In a First, Pakistan Allows Five Entities to Establish Digital Banks

The central bank of Pakistan announced that it had granted permission to five entities to establish digital banks for the first time in its history in an effort to promote financial inclusion through easily accessible digital financial services.

By offering all kinds of financial products and services primarily through digital platforms or electronic channels, a digital bank typically gives customers access to banking anywhere they have secure Wi-Fi and a reliable cell connection.

The State Bank of Pakistan (SBP) made the decision to grant up to five licenses and create a licensing and regulatory framework for digital banks a year ago in accordance with global best practices. Now, a change has been made. The move was made as a part of SBP initiatives, which aimed to offer new payment options in a particular area.



According to the SBP, 20 applications were submitted in response to the regulatory framework by a range of interested parties, including commercial banks, microfinance institutions, electronic money institutions, fintech companies, and several foreign players, including venture capital firms already active in the digital banking space.

The Securities and Exchange Commission of Pakistan will register a public limited company for each of the five applicants, according to the central bank.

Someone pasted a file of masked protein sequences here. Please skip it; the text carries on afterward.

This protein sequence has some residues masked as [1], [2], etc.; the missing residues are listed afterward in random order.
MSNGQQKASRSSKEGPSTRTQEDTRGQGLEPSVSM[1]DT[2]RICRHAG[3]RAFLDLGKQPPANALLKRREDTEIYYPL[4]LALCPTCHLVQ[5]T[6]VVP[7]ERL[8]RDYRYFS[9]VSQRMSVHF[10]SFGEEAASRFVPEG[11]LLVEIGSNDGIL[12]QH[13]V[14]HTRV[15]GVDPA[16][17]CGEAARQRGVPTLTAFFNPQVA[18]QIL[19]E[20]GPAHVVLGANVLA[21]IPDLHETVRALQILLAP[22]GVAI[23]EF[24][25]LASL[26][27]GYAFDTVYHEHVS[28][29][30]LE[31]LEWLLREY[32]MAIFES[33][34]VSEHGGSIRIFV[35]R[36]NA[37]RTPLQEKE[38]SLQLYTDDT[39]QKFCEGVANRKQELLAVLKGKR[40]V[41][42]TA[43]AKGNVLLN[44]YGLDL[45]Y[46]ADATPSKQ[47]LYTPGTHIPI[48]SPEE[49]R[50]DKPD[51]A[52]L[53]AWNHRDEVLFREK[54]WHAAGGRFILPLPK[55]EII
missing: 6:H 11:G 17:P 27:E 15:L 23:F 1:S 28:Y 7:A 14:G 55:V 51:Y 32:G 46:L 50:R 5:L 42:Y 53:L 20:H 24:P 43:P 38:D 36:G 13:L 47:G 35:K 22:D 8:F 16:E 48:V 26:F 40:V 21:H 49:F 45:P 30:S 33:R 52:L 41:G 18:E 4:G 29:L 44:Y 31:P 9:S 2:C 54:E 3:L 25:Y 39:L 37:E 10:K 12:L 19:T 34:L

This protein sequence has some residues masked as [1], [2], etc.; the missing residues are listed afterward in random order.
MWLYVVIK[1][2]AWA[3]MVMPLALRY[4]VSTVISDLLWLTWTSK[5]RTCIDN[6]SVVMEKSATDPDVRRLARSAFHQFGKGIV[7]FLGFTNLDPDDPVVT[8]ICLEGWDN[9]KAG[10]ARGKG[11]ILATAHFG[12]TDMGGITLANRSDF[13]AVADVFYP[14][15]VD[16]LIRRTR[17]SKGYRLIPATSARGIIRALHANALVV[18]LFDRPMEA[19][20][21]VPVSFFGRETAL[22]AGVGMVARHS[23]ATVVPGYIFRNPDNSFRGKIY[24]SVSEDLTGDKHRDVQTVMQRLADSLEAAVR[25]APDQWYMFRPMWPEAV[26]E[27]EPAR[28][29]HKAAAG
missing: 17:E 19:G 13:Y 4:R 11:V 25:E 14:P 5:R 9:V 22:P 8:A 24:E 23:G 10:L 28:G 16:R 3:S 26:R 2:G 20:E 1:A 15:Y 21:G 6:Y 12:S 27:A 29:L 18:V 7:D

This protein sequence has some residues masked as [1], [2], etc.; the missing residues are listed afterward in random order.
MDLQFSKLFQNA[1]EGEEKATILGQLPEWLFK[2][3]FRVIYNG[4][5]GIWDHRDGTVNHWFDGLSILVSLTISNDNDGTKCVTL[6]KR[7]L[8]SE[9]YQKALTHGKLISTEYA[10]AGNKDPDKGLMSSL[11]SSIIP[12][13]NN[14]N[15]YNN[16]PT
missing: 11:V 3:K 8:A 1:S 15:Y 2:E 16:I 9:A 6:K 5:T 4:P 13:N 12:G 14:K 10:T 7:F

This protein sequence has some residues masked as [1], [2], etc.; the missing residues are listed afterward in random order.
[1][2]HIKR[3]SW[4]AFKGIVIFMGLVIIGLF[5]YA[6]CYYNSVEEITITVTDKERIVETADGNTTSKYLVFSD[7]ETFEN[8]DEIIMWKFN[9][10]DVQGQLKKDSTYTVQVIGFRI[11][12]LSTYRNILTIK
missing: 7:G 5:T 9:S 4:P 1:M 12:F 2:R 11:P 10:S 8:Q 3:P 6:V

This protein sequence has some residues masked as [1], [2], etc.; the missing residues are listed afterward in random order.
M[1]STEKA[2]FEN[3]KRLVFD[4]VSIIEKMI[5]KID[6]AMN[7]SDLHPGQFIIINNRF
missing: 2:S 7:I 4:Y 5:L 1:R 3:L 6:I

They will then go to SBP for In-Principle Approval to show that they are operationally ready and can begin operating during the pilot period. Once they have the SBP’s approval, they will start doing business.

The five organizations—Easy Paisa DB, Hugo Bank, KT Bank, Mashreq Bank, and Raqami—were picked after a rigorous evaluation process that adhered to the framework’s requirements, claims the SBP.

Their outsourcing agreements, IT and cybersecurity plans, business plans, implementation strategies, capital budgets, moral character, experience, and financial stability were among the many criteria taken into consideration when evaluating them.

When these digital banks are operational, according to the SBP, they will promote financial inclusion by extending credit to underserved and unserved societal groups and providing reasonably priced/cost-effective digital financial services.

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